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Ramesh Nagaraj Rao

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Ramesh Nagaraj Rao is a professor of Communication at Columbus State University.

Education[edit]

Ramesh Nagaraj Rao received his Bachelor of Arts degree from St. Joseph's College, Bangalore in Economics, Political Science, and Sociology in 1977 and a Post Graduate Diploma in Journalism from the Bharatiya Vidya Bhavan, Bangalore.[1] He had worked as a bank officer and school teacher, before migrating to United States in 1985.[1] Rao obtained a MS in Mass Communication from the University of Southern Mississippi and then obtained his PhD in Communication from Michigan State University in 1991.[1][2]

Career[edit]

He used to be an Associate Professor at Truman State University[3] and an Assistant Professor at Northwest Missouri State University and worked on theories of conflict and hostage negotiations.[2] Rao has served on the executive council of the Hindu American Foundation[1] and has received grants from Rajiv Malhotra's Infinity Foundation.[4]

Works[edit]

Discussing his forthcoming book Secular Gods'Blame Hindu Demons'in 2000, Ramesh Rao said of his aim to counter the plethora of criticism of the Sangh Parivar and the Rashtriya Swayamsevak Sangh (RSS), that had been published after the destruction of the Babri Mosque in 1992 through a "programmatic and sustained campaign of vilification and demonization".[5]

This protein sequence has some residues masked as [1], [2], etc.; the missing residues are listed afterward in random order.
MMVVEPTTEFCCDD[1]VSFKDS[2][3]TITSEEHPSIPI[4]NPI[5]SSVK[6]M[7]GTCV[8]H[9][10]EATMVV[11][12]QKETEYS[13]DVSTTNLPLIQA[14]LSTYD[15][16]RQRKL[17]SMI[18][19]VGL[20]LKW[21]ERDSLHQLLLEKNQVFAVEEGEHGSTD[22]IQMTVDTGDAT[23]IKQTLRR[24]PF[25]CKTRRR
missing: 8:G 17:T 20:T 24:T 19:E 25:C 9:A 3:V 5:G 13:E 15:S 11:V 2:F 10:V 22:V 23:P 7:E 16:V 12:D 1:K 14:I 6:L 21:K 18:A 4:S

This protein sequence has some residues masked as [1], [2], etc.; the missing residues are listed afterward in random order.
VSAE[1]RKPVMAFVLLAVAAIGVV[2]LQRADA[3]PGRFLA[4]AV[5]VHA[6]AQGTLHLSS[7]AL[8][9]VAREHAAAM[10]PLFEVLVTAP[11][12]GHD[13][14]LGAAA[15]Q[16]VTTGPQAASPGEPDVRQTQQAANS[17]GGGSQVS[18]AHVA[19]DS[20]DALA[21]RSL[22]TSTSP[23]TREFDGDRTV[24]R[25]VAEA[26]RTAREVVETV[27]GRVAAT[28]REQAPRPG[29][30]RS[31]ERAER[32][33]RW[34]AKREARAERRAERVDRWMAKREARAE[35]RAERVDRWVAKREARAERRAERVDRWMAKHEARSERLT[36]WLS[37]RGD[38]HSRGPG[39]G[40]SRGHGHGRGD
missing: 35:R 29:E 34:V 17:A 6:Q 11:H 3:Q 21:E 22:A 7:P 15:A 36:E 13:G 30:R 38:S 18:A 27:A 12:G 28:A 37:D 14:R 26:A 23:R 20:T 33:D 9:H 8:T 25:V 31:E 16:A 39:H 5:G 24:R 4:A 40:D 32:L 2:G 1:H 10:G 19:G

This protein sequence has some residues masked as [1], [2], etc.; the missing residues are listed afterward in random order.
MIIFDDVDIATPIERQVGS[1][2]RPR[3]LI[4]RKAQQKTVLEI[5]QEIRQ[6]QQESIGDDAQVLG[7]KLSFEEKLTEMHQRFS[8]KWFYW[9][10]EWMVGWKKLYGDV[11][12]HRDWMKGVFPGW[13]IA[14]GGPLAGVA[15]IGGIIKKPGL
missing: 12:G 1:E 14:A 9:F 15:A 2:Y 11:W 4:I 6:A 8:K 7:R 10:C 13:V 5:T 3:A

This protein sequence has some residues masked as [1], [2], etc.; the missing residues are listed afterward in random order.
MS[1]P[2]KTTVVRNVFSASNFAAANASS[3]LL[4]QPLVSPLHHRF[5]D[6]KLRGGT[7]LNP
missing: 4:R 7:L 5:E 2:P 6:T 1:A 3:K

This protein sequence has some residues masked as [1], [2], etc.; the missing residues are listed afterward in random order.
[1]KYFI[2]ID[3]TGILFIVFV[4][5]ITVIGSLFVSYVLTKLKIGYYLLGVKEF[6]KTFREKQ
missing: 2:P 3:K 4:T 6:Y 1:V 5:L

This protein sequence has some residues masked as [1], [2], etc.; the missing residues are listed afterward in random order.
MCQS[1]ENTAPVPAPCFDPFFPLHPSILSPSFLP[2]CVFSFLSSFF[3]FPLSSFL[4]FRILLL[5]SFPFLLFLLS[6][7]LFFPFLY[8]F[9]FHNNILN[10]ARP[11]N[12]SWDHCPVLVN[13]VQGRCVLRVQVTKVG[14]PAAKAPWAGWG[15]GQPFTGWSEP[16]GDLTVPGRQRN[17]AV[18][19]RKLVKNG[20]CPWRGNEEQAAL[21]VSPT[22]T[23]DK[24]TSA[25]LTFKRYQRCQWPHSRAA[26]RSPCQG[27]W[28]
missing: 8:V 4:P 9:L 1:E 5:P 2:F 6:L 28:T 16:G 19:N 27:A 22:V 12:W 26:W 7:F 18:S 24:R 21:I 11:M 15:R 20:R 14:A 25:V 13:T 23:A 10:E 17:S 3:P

Ramesh Rao co-edited Gujarat after Godhra - Real Violence, Selective Outrage (2003) with Koenraad Elst; it includes a critique of a Human Rights Watch report that claimed complicity of the state in the 2002 Gujarat communal violence.[6]

Reception[edit]

Martha Nussbaum has found it strange that Rao and his co-authors spent a lot of space in defending the history and politics of the RSS, which was supposedly unconnected to the IDRF. Much of the book is also devoted to personal attacks on the authors of the Sabrang report, with labels such as "Lies, More Lies and Noting But Lies," as well as their caricature as leftist intellectuals with Pakistani connections. Much of Rao's writings are found by Nussbaum to contain digressions and tirades that have little to do with the subject instead of calmly presenting information that allow the readers to judge for themselves.[7]

He also has sympathetic connections to the politicians of the Bharatiya Janata Party (BJP) in India.[8]

References[edit]

  1. 1.0 1.1 1.2 1.3 Rao, Ramesh Nagaraj. "Welcome to the website of Dr. Ramish N. Rao". Retrieved 2012-03-21.
  2. 2.0 2.1 Putnam, Linda; Roloff, Michael (1992). "Back Matter". Communication and Negotiation. Thousand Oaks, California: Sage Books. doi:10.4135/9781483325880. Search this book on Amazon.com Logo.png
  3. Sitaram, K. S.; Prosser, Michael H.; Prosser, Michael (1998). Civic Discourse: Multiculturalism, Cultural Diversity, and Global Communication. Greenwood Publishing Group. p. 491. ISBN 9781567504101. Search this book on Amazon.com Logo.png
  4. Dr. Ramesh Rao's Research Concerning Media Bias in Recent U.S. Reporting of India, Infinity Foundation, retrieved 2015-03-28
  5. Chalasani 2001.
  6. Witte, John; Green, M. Christian (2011-11-25). Religion and Human Rights: An Introduction. Oxford University Press, USA. p. 357. ISBN 9780199733446. Search this book on Amazon.com Logo.png
  7. Nussbaum 2008, pp. 313-314.
  8. Nussbaum 2008, p. 248.
Sources


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